China: ‘Between Conflict and Accommodation’?


The State Department announced Wednesday it is appointing a special coordinator to oversee relations with Tibet, The Hill reports. Robert Destro, who serves as assistant secretary of the Bureau of Democracy, Human Rights and Labor, will concurrently work as the U.S. special coordinator for Tibetan issues.

The appointment came as 54% of the U.S. public named China as the country posing the greatest challenge to the United States – with Russia a distant second at 22% – and there is strong support for advancing human rights in China among thought leaders and the U.S. public, according to a new CSIS survey (above).

Although China seems unable to build values-based alliances rivaling those of the U.S., it is fielding transformational ideas attracting large participation, much as the U.S. did after World War II. Its Asian Infrastructure Investment Bank (AIIB) has drawn participation from many American allies, including half of NATO and many Asian partners, analyst John McLaughlin writes for Ozy.

In the face of such realities, there is no perfect strategy for U.S. foreign policy — but there are strategies to avoid. In other words, we have to accept that it will be complicated and resist characterization by labels that echo the past, like “containment” or “Cold War” — terms inherited from a conflict with an adversary that disappeared. China will not disappear, he contends in China’s Course Between Conflict and Accommodation. But starting principles could include:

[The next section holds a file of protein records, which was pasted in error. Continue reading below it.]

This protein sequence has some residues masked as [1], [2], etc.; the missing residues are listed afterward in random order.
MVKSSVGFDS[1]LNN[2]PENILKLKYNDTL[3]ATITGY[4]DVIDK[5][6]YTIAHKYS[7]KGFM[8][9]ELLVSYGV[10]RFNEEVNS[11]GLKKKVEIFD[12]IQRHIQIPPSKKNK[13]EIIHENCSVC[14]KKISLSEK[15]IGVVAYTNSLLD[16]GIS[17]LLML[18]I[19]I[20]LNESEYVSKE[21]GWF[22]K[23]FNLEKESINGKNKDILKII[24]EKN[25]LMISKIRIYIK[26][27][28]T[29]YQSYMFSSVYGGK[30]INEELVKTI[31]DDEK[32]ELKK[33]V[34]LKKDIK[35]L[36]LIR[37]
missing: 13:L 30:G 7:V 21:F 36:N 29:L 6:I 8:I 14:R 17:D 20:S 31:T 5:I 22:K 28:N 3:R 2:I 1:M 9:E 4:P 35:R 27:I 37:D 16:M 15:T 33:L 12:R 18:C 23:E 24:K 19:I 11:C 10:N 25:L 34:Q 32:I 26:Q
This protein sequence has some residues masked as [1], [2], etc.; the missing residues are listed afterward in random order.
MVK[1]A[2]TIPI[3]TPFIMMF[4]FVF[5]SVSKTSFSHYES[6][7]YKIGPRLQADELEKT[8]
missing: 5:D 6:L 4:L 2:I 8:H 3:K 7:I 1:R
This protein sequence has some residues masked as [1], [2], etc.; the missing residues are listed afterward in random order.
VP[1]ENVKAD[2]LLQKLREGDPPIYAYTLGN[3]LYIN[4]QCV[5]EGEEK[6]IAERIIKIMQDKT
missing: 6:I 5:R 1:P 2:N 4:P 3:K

• A determination to compete aggressively on all measures of power and influence and to implement this with an American “whole-of-government” effort — that is, a strategy that marshals all parts of the U.S. government in a coordinated manner — economic, military, diplomatic and intelligence.
  • Enhanced consultative mechanisms with China — military, diplomatic, economic, intelligence — to foster mutual comprehension and conflict management.
  • U.S. cultivation and strengthening of U.S.-based alliances — aimed not at walling off China but at coordinating interaction with it. This is our most effective “force multiplier.”
  • Focusing on aspects of U.S. defense modernization, acquisition, planning and deployment that give priority to enhancing deterrence — with the overriding aim of discouraging Chinese provocations that can lead to conflict.

See also Made in Germany, Co-opted by China, Emily de La Bruyère and Nathan Picarsic, Foundation for Defense of Democracies.

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